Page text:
Fax Marketing Laws: What You Need to Know to Be Successful
As a result of the telemarketing backlash, these laws restricting unsolicited faxes keeps marketers and their potential customer happy. Further, unsolicited faxes are akin to email spam: unwanted, unnecessary and invasive.
But, understanding the laws surrounding fax marketing practices, you’ll not only gain new customers, but also avoid ticking everyone off.
The Junk Fax Prevention Act passed by the United States Congress in 2005, stipulates that unsolicited fax marketing is illegal.
So, how do you work with these restrictions?
Just like every other marketing endeavor, such as email or SMS, clearly include an opt-out feature. For fax marketing, on your cover sheet, always include an opt-out box. Include all contact information to opt-out: fax number, email address, toll free telephone number and physical address.
Further, you have 30 days to honor each and every opt-out. Keep your list clean and update any changes as soon as they come in. Don’t wait 30 days; stay on top of it!
- Established Business Relationships
The Federal Communications Commission (FCC) requires an “established business relationship”(EBR) between businesses selling products or services and the customer. Essentially, ask your existing customers and clients if they’d like to receive your promotions via fax.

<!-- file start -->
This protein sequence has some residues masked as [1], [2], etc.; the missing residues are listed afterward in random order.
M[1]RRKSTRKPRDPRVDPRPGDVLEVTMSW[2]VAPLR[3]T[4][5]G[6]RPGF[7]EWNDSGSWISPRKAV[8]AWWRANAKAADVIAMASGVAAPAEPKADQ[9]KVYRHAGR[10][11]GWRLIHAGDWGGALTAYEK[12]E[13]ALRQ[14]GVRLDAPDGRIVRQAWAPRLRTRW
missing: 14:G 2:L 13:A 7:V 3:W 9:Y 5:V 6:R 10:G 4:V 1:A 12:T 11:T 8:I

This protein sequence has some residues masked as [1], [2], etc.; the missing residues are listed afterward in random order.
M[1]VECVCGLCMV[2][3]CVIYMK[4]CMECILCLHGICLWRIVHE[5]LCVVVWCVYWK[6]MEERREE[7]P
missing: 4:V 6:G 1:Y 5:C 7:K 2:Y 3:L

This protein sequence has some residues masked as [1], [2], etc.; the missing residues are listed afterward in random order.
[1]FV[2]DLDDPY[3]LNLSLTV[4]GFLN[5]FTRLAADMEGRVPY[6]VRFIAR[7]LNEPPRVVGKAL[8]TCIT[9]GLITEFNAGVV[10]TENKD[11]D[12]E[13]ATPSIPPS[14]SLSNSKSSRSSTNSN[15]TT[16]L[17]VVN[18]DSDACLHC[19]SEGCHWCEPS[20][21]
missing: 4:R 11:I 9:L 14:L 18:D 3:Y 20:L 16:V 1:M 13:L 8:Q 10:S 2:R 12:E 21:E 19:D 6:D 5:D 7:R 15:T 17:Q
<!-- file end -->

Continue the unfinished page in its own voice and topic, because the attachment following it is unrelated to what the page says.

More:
Faxing the entire phonebook is illegal and a big marketing no-no.
Give potential and existing customers a chance to sign up for your faxes. On your website, include a contact form for customers to opt-in for any and all forms of marketing. Your email marketing campaigns also include a fax opt-in form.
Don’t forget your surveys: always include options to not only to receive your faxes, but emails and SMS.
- Public Fax Numbers
Some businesses clearly state that they accept unsolicited faxes. This is very rare in the business community. So, if you happen to stumble across one of these marketing chimeras, take precaution: contact the business directly before you start faxing to ensure their policy still applies.
<p?if a=”” an=”” and=”” any=”” be=”” business=”” businesses=”” complaint=”” fcc.=”” feel=”” file=”” get=”” have=”” is=”” it=”” let=”” ll=”” more=”” of=”” opportunity=”” p=”” privacy=”” reputation.=”” risking=”” t=”” that=”” the=”” their=”” these=”” to=”” violate=”” who=”” with=”” you=”” your=””>Watch for more tips on email marketing, Twitter, autoresponders and other online strategies in future blogs.